Suhayla El-Bushra is a screenwriter and playwright. Her recent stage work includes Arabian Nights at the Lyceum Theatre, Edinburgh, The Suicide (National Theatre), The Iphigenia Quartet (The Gate Theatre, London), Pigeons (Royal Court), Cuckoo (Unicorn Theatre) and The Kilburn Passion (Tricycle). She has been a core writer on C4 shows Ackley Bridge and Hollyoaks, and has just made Bush, a short with Film4.
Chris Thorpe is a playwright, and was a founder member of Unlimited Theatre, with whom he still works and tours. His recent work includes Victory Condition (The Royal Court), The Iphigenia Quartet (The Gate Theatre, London), Confirmation (Warwick Arts Centre), and Hannah (Unicorn Theatre). He also plays guitar in Lucy Ellinson’s political noise project #TORYCORE and works with the National Student Drama Festival.
Caroline Bird is a poet and playwright. She has five collections of poetry; her most recent, In These Days of Prohibition (2017), was shortlisted for the 2017 TS Eliot Prize and the 2017 Ted Hughes Award. Her stage work includes The Trojan Women (Gate Theatre), Sixty Six Books (Bush Theatre), The Trial of Dennis the Menace (Purcell Room, Southbank Centre), Chamber Piece (Lyric Hammersmith,) and The Wonderful Wizard of Oz (Northern Stage.)
Lulu Raczka is a screenwriter and playwright. She has worked in the writer’s room on Riviera (series 2) and Medici: Masters of Florence. Her stage work includes A Girl in School Uniform (Walks Into a Bar) (New Diorama), The Iphigenia Quartet (The Gate Theatre, London), Grey Man (Theatre 503), Some People Talk About Violence (New Diorama/Camden People’s Theatre), and Nothing (Lyric Hammersmith/Warwick Arts Centre/Camden People’s Theatre).
Two roundtable discussions were held at University College London and the University of Bristol in May 2016 with these four playwrights of The Iphigenia Quartet, which was performed at the Gate Theatre in Notting Hill. This feature contains the transcripts of the discussions, together with an introduction by Christine Plastow.
The roundtable discussions brought together practitioners and academics to discuss the writing processes of the individual plays, as well as wider-ranging issues considering theatre translation and adaptation more generally and of Greek tragedy in particular. The first part of each transcript documents the playwrights’ observations about their own creative processes when working on these adaptations. These observations are followed by questions and open discussion, touching on feminist adaptations, political uses for Greek tragedy, the usefulness of the terms ‘translation’ and ‘adaptation’ for various individuals and groups, and the practical issues involved in creating a new work based on classical subject matter, amongst other topics.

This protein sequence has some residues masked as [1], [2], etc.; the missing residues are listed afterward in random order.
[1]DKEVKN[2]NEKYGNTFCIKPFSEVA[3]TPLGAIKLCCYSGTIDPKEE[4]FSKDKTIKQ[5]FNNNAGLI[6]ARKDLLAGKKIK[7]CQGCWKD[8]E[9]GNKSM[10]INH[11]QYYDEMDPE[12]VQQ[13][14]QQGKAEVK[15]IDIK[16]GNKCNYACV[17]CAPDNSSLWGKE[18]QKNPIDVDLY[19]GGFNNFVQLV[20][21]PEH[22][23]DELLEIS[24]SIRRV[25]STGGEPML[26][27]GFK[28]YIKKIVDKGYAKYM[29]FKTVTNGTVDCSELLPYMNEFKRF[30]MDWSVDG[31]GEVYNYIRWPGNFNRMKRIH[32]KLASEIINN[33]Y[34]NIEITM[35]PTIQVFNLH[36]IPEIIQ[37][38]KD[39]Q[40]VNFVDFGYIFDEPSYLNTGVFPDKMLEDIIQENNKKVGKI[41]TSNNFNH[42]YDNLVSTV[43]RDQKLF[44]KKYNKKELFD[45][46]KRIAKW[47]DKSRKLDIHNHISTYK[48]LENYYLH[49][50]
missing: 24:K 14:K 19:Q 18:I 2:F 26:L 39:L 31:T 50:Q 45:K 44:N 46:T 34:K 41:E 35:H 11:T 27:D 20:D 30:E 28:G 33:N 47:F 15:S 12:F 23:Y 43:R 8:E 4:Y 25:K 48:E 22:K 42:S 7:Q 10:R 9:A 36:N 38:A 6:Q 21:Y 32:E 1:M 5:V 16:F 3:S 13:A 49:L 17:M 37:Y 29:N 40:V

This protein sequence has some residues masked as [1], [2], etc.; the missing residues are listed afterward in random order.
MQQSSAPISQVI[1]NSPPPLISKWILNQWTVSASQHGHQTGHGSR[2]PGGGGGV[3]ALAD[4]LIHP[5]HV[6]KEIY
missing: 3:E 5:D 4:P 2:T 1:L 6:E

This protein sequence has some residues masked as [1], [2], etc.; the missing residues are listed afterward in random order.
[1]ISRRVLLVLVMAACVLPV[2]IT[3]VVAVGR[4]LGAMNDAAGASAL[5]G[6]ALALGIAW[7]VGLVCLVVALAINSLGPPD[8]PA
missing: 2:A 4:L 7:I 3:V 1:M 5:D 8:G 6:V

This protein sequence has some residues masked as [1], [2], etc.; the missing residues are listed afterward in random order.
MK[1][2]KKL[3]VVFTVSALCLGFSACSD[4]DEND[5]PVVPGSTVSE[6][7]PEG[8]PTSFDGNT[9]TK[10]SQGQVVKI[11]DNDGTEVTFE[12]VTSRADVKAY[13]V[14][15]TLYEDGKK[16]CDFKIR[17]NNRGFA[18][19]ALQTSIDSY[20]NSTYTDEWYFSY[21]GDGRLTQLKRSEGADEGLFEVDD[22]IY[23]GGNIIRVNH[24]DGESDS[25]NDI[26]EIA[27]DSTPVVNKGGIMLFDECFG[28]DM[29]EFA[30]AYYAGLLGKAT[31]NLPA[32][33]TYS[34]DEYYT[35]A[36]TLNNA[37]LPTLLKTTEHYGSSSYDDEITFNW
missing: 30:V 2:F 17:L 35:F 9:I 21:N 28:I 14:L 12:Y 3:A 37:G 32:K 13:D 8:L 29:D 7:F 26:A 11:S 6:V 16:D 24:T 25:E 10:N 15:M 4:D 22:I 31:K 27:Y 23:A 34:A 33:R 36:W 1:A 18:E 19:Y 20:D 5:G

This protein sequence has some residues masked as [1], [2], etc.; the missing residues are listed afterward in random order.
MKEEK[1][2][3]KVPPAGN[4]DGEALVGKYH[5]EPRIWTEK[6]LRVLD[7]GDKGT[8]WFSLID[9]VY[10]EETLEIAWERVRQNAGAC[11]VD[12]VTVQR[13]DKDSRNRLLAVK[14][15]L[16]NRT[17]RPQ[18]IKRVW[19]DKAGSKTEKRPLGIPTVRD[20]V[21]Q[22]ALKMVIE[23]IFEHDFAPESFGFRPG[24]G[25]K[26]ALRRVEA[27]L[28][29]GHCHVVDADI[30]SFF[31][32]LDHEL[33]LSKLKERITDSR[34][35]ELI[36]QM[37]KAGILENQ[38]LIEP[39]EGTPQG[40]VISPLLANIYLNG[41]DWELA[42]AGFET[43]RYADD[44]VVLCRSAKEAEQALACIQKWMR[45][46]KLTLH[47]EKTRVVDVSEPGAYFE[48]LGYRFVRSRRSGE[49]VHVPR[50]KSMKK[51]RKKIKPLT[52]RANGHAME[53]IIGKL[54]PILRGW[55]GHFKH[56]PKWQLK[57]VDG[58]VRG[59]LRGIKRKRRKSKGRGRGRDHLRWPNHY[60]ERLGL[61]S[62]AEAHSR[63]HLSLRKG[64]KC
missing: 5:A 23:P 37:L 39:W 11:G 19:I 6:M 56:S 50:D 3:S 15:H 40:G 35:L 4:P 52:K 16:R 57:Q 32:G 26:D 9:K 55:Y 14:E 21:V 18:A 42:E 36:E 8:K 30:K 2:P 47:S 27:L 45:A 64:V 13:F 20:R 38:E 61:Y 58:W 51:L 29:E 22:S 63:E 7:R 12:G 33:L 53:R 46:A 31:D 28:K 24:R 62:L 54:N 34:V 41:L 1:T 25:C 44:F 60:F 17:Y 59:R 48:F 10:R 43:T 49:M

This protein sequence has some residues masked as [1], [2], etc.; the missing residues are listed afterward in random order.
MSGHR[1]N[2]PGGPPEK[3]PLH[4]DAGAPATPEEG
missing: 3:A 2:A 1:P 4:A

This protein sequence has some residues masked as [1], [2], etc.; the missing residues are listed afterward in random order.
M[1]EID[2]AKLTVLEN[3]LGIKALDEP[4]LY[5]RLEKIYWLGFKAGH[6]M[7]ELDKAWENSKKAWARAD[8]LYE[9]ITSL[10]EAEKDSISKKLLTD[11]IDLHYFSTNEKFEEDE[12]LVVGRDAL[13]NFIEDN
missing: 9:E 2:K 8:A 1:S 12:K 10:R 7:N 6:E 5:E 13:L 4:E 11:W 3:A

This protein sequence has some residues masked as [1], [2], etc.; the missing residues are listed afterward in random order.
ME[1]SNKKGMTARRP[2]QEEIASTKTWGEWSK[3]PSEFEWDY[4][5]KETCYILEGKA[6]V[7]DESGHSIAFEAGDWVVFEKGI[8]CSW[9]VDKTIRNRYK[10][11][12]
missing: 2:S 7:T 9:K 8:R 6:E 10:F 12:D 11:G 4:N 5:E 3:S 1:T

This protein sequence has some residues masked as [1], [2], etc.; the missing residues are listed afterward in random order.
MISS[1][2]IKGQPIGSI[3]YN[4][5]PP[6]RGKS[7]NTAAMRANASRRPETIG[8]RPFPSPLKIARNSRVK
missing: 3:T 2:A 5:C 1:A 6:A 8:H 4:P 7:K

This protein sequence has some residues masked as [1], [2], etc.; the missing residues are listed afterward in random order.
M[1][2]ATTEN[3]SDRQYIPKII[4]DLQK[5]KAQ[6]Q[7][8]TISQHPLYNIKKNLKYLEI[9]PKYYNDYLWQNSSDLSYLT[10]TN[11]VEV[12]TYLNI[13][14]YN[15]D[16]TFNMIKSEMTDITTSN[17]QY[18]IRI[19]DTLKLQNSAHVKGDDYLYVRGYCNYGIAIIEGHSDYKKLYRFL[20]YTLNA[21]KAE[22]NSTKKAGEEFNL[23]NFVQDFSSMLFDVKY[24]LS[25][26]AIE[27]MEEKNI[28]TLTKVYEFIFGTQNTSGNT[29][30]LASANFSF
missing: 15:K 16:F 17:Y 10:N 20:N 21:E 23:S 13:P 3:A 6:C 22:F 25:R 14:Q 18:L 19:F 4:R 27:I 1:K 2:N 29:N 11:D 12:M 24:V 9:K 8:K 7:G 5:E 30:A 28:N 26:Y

Penny Boreham has been working as a radio producer and broadcaster for the last 30 years. She was on staff with the BBC until 2003 but since then has worked independently for the BBC, the child rights agency ‘Child to Child’, The Open University and numerous other organisations. Her mother named her Penelope because of her love of ‘the Odyssey’ and then read her the Greek myths as a young child. She has loved them ever since.
Prodromos Tsinikoris was born in Wuppertal, Germany. Today he lives in Athens. He is the co-artistic director of the Experimental Stage-I of the National Theatre and works as a dramaturg, performer and theatre director.
Giles Lewin is a British violinist and music composer, but also a vocalist who can play the fiddle, vielle, rebec, gittern, shawms, recorder, mandolin, pipe and tabor. He is particularly interested in old musical instruments and styles.
Penny, Prodromos and Giles worked together on a radio programme for the BBC World Service entitled Telling Tales: The Odyssey, which juxtaposed the stories of refugees on the Greek island of Lesvos with Homer's Odyssey. Anastasia Bakogianni was academic consultant on the programme; she conducted the following interviews with Penny, Prodromos and Giles for Practitioners' Voices in Classical Reception Studies.